In a dimly lit room on Chicago’s North Side, teacher Zach Schroeder is introducing his eighth graders to an historical figure most students — and teachers — have never encountered before.
They’re learning about labor movements, and Schroeder wants to extend his students’ knowledge beyond the important work of Cesar Chavez and the National Farm Workers Association.
He cues up a video focused on Filipino workers in the 1960s and Filipino American labor organizer Larry Itliong, telling his students to be mindful of how Itliong’s “identity helped him be a powerful civic actor.”
Students then break into groups and talk about why the efforts of Filipino American farm workers aren’t as widely known, and the importance of merging their efforts with Mexican farm workers. This was all new for Aisling Panjwani, one of Schroeder’s students.
“I think it highlights a lot of stories that maybe weren’t as prominent that maybe need to be highlighted more,” the eighth grader says.
That’s a key goal of the TEAACH Act, or Teaching Equitable Asian American Community History, which requires Illinois schools for the first time this year to teach a unit of Asian American and Pacific Islander history. It’s meant to boost cross-cultural education for all students and advance racial equity. Some teachers have jumped in headfirst, while others are still preparing their lessons. The law says every public elementary and high school should include a unit of AAPI history, but local schools have the freedom to decide what that looks like.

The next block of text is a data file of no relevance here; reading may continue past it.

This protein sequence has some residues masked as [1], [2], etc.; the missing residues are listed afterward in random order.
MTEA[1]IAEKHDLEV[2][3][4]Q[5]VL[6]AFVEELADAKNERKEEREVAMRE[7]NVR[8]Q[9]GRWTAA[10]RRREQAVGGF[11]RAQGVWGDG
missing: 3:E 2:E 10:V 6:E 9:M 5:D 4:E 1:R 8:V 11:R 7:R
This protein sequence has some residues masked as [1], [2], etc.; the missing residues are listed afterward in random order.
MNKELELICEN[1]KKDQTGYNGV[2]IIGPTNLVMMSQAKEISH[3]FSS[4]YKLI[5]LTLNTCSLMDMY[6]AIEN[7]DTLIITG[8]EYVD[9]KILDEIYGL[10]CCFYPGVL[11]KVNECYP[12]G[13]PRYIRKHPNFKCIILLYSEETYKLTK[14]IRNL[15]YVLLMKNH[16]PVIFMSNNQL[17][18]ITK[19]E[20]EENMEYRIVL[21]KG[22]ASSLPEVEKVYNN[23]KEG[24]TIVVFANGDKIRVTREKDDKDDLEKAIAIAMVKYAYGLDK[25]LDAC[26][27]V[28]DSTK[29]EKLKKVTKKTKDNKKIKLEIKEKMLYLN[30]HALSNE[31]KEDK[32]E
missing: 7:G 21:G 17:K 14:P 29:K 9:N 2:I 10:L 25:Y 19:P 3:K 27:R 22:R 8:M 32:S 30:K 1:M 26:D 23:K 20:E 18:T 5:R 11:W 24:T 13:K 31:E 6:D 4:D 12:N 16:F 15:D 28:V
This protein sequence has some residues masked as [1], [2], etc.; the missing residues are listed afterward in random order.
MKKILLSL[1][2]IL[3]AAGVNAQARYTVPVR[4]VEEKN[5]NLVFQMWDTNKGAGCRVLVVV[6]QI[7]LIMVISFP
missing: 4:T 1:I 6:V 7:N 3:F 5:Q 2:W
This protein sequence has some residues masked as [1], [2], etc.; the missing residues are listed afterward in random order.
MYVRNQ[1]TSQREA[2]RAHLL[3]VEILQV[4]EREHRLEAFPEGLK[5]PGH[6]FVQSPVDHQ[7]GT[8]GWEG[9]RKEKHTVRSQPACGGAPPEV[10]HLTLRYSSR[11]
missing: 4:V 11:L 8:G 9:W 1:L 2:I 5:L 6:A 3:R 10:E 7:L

In his social studies and civics classroom, Schroeder is weaving Asian American history throughout the year, rather than only one unit.
“This lesson today, it talks about the labor struggle and how integral not just Asian Americans, but Latinx people, Mexican American people were together,” Shroeder said. “So I think it’s just natural to smooth it out throughout U.S. history.”
Schroeder said the more lenses you can add to history, the richer it becomes.
That’s true for educators as well. Smita Garg is a parent at Skinner North and helped lead teacher trainings with Asian Americans Advancing Justice, the group that helped get the TEAACH Act passed. Garg is Asian American and has a background in education, but this was a learning experience for her as well.
“I did not know this content,” she said. “So what I try to convey to teachers upfront in the sessions is, ‘It’s okay not to know. Let’s start there. Let’s give ourselves grace for what we don’t know, but also hold ourselves accountable for learning here on out.’ ”
Garg said she’s done trainings for entire school districts and has even had teachers from outside the state sign up. There are more workshops scheduled this fall, and there’s also free online resources that teachers can incorporate into their lessons for any grade level.
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